This spring, Microsoft was one of nine tech companies that sent a letter urging state regulators and Dominion Energy to more seriously consider their collective interest in renewables, energy efficiency and energy storage. And just last month, Microsoft joined 75 other companies on Capitol Hill calling for a federal price on carbon.
Thankfully, lawmakers are beginning to heed this call. In 2018, Virginia legislators passed a major energy bill that called for up to 5,000 megawatts of wind and solar energy and directed utilities to invest in energy efficiency upgrades. However, Virginia must do more to encourage clean energy in order to keep up with its neighbors and make it easier for companies like Microsoft to meet their sustainability goals.
Beyond lawmakers in Richmond, we are seeing a shift in Virginians’ public opinion around clean energy. A recent poll found that more than 75 percent of Virginia voters want the Commonwealth to put more emphasis on clean energy resources like wind and solar, while 81 percent of voters support accelerating the growth of clean energy in Virginia as a way to drive economic growth and job creation.
These results mirror a similar boost in public opinion around the country. In January, a survey conducted by Yale Program on Climate Change Communication and the George Mason University Center for Climate Change Communication found that 73 percent of Americans think climate change is happening, while 72 percent of Americans said climate change was important to them—representing a jump of nine percentage points since last March.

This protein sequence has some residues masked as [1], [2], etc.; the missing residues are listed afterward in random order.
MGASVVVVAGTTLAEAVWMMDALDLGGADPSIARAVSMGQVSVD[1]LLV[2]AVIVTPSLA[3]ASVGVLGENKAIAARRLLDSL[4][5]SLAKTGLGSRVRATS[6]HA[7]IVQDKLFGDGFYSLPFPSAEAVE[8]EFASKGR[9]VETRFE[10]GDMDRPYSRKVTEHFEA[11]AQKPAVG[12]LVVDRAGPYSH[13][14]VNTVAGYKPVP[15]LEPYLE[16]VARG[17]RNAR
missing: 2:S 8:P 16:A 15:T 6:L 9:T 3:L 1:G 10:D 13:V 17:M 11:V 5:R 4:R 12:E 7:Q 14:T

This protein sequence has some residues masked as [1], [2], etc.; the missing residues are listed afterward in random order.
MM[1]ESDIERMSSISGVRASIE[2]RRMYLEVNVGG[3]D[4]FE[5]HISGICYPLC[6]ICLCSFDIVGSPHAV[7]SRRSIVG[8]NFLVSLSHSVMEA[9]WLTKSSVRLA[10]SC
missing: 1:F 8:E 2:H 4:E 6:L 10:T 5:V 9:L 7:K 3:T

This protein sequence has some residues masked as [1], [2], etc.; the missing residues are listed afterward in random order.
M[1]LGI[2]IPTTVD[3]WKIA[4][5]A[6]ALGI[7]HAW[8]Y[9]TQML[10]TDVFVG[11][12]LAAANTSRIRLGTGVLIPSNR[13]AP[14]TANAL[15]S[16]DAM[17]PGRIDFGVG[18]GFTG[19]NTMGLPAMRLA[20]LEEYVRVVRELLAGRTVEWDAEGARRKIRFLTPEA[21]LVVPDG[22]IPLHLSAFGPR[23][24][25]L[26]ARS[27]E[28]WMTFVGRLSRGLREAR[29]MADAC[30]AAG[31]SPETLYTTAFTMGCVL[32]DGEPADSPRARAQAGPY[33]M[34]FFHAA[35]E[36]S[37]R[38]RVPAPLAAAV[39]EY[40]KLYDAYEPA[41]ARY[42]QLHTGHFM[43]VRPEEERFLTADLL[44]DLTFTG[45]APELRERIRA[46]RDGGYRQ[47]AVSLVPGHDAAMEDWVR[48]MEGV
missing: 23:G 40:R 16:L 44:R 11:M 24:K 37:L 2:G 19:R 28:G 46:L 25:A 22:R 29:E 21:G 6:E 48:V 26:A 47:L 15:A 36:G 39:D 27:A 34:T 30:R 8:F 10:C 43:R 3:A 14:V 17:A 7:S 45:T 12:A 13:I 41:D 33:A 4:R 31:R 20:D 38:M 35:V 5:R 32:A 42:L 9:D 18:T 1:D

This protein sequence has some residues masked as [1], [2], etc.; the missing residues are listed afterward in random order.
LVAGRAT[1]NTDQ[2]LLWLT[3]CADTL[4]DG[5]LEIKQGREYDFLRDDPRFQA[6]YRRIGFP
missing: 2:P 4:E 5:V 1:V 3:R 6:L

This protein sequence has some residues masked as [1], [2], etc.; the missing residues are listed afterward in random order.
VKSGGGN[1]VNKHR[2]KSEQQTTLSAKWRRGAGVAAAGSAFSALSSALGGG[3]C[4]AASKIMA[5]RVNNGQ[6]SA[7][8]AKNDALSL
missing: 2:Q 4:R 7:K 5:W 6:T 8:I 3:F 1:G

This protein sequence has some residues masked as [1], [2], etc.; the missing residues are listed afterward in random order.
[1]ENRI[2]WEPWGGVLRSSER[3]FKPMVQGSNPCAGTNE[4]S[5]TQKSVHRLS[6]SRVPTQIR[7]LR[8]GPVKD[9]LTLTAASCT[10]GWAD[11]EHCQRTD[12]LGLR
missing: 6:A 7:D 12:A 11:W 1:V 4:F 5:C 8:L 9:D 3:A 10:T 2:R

The results are clear—businesses around the country are ready to usher in a clean energy future. Virginia has made important strides when it comes to clean energy, but more can be done to seize the benefits that come with supporting the transition to a low-carbon economy. Creating a more attractive policy framework in Virginia will bring in more clean energy investments like Microsoft’s—driving economic development, providing tax revenue, and fostering local job-creation.
Brianna Esteves is a senior associate, state policy, at Ceres, covering policy work in Virginia.
Share this valuable information with your colleagues using the buttons below:« Back to Columns
- With New Law, California Moves Towards Statewide Building Performance Standard
- Top 3 Trends from the 2023 Green Lease Leaders
- Developing an Innovative Clean Energy Financing Tool
- Walmart and Rubi Laboratories Breathe Fresh Air into Sustainable Fashion
- Cross Sector Peer Exchange: Geothermal Systems
- Net Zero for Water? It’s More Complicated Than That
- Climate Action Plans and Emissions Reduction Plans Defined
- Zero Energy Building Highlight: Houston Advanced Research Center
- Case Study: Federal Aviation Administration —Oklahoma City, OK
- Electricity 2024: Analysis and Forecast to 2026
- Case Study: Marriott Infrastructure Resilience & Adaptation (MIRA) Program